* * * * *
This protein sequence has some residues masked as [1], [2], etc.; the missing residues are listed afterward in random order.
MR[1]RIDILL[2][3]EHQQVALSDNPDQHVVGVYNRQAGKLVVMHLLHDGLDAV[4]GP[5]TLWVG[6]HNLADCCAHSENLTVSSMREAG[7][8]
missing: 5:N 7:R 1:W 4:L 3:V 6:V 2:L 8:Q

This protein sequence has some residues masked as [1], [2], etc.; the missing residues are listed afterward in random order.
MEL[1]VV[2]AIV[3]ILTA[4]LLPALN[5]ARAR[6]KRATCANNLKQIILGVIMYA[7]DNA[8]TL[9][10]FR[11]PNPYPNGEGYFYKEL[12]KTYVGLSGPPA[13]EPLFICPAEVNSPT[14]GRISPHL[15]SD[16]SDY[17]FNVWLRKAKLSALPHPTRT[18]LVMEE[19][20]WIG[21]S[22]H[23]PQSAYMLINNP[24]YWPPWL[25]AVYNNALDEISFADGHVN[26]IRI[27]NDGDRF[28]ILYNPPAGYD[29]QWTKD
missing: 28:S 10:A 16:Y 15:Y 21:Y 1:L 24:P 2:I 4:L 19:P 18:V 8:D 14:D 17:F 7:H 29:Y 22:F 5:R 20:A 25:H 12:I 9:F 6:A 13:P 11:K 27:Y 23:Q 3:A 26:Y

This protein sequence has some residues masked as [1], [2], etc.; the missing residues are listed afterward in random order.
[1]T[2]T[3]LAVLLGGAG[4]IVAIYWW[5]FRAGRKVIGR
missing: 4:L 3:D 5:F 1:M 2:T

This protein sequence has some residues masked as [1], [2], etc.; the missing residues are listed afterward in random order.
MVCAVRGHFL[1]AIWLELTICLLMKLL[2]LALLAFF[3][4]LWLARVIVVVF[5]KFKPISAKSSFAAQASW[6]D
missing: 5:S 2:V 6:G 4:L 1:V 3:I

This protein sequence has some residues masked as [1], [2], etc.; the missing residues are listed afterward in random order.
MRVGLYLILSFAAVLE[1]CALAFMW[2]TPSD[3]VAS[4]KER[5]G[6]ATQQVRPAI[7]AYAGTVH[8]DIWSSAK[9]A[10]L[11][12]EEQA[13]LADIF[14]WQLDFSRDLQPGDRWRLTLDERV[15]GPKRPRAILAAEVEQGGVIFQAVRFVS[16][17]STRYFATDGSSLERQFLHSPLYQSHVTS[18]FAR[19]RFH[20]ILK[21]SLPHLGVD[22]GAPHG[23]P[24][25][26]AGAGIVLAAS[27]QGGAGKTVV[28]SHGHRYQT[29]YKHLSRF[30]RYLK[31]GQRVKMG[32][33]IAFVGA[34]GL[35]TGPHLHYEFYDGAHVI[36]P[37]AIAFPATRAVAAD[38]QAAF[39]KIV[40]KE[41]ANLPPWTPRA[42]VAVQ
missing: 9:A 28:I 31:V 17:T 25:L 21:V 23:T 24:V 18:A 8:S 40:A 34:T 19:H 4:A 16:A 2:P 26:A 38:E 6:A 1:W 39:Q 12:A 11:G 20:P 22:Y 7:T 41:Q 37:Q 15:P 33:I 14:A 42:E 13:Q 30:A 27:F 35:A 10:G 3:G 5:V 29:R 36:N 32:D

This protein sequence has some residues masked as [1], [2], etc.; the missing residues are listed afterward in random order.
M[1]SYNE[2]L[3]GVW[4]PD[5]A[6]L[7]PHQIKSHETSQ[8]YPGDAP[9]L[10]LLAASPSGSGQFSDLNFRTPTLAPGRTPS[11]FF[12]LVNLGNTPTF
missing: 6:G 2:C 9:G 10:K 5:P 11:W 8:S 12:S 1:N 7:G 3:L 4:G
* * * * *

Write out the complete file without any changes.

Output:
This protein sequence has some residues masked as [1], [2], etc.; the missing residues are listed afterward in random order.
MR[1]RIDILL[2][3]EHQQVALSDNPDQHVVGVYNRQAGKLVVMHLLHDGLDAV[4]GP[5]TLWVG[6]HNLADCCAHSENLTVSSMREAG[7][8]
missing: 5:N 7:R 1:W 4:L 3:V 6:V 2:L 8:Q

This protein sequence has some residues masked as [1], [2], etc.; the missing residues are listed afterward in random order.
MEL[1]VV[2]AIV[3]ILTA[4]LLPALN[5]ARAR[6]KRATCANNLKQIILGVIMYA[7]DNA[8]TL[9][10]FR[11]PNPYPNGEGYFYKEL[12]KTYVGLSGPPA[13]EPLFICPAEVNSPT[14]GRISPHL[15]SD[16]SDY[17]FNVWLRKAKLSALPHPTRT[18]LVMEE[19][20]WIG[21]S[22]H[23]PQSAYMLINNP[24]YWPPWL[25]AVYNNALDEISFADGHVN[26]IRI[27]NDGDRF[28]ILYNPPAGYD[29]QWTKD
missing: 28:S 10:A 16:Y 15:Y 21:Y 1:L 24:P 2:I 4:L 19:P 18:V 8:D 14:D 17:F 7:H 29:Y 22:F 5:R 20:A 25:H 12:I 9:F 6:A 13:P 11:K 27:Y 23:Q 3:A 26:Y

This protein sequence has some residues masked as [1], [2], etc.; the missing residues are listed afterward in random order.
[1]T[2]T[3]LAVLLGGAG[4]IVAIYWW[5]FRAGRKVIGR
missing: 4:L 3:D 5:F 1:M 2:T

This protein sequence has some residues masked as [1], [2], etc.; the missing residues are listed afterward in random order.
MVCAVRGHFL[1]AIWLELTICLLMKLL[2]LALLAFF[3][4]LWLARVIVVVF[5]KFKPISAKSSFAAQASW[6]D
missing: 5:S 2:V 6:G 4:L 1:V 3:I

This protein sequence has some residues masked as [1], [2], etc.; the missing residues are listed afterward in random order.
MRVGLYLILSFAAVLE[1]CALAFMW[2]TPSD[3]VAS[4]KER[5]G[6]ATQQVRPAI[7]AYAGTVH[8]DIWSSAK[9]A[10]L[11][12]EEQA[13]LADIF[14]WQLDFSRDLQPGDRWRLTLDERV[15]GPKRPRAILAAEVEQGGVIFQAVRFVS[16][17]STRYFATDGSSLERQFLHSPLYQSHVTS[18]FAR[19]RFH[20]ILK[21]SLPHLGVD[22]GAPHG[23]P[24][25][26]AGAGIVLAAS[27]QGGAGKTVV[28]SHGHRYQT[29]YKHLSRF[30]RYLK[31]GQRVKMG[32][33]IAFVGA[34]GL[35]TGPHLHYEFYDGAHVI[36]P[37]AIAFPATRAVAAD[38]QAAF[39]KIV[40]KE[41]ANLPPWTPRA[42]VAVQ
missing: 9:A 28:I 31:V 17:T 25:L 21:V 23:T 24:V 18:A 8:S 40:A 34:T 19:H 4:A 16:A 2:P 26:A 38:E 6:A 1:W 39:Q 12:A 11:G 20:P 22:Y 7:T 41:Q 37:Q 15:P 33:I 14:A 42:E 13:Q 30:A 27:F 35:A 10:G 3:G 5:V 29:R 36:N 32:D

This protein sequence has some residues masked as [1], [2], etc.; the missing residues are listed afterward in random order.
M[1]SYNE[2]L[3]GVW[4]PD[5]A[6]L[7]PHQIKSHETSQ[8]YPGDAP[9]L[10]LLAASPSGSGQFSDLNFRTPTLAPGRTPS[11]FF[12]LVNLGNTPTF
missing: 6:G 2:C 9:G 10:K 5:P 11:W 8:S 12:S 1:N 7:G 3:L 4:G